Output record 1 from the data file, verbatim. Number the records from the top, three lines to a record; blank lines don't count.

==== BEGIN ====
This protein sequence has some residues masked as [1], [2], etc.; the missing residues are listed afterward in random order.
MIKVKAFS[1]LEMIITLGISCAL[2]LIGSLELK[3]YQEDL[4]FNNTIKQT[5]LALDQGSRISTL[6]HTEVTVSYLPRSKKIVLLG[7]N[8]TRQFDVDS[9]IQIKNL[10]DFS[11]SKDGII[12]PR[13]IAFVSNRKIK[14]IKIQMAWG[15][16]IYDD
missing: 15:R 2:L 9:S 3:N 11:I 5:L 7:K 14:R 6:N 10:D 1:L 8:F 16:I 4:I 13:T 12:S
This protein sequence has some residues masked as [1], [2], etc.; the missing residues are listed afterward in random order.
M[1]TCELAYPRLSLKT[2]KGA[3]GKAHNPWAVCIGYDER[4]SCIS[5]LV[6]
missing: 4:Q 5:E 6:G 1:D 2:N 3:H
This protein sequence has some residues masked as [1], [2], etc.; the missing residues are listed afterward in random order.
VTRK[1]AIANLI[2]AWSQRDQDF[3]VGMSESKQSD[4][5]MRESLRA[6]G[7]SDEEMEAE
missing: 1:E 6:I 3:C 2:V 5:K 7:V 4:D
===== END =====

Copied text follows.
This protein sequence has some residues masked as [1], [2], etc.; the missing residues are listed afterward in random order.
MIKVKAFS[1]LEMIITLGISCAL[2]LIGSLELK[3]YQEDL[4]FNNTIKQT[5]LALDQGSRISTL[6]HTEVTVSYLPRSKKIVLLG[7]N[8]TRQFDVDS[9]IQIKNL[10]DFS[11]SKDGII[12]PR[13]IAFVSNRKIK[14]IKIQMAWG[15][16]IYDD
missing: 15:R 2:L 9:S 3:N 11:I 5:L 7:K 14:R 6:N 10:D 1:L 8:F 16:I 4:I 13:T 12:S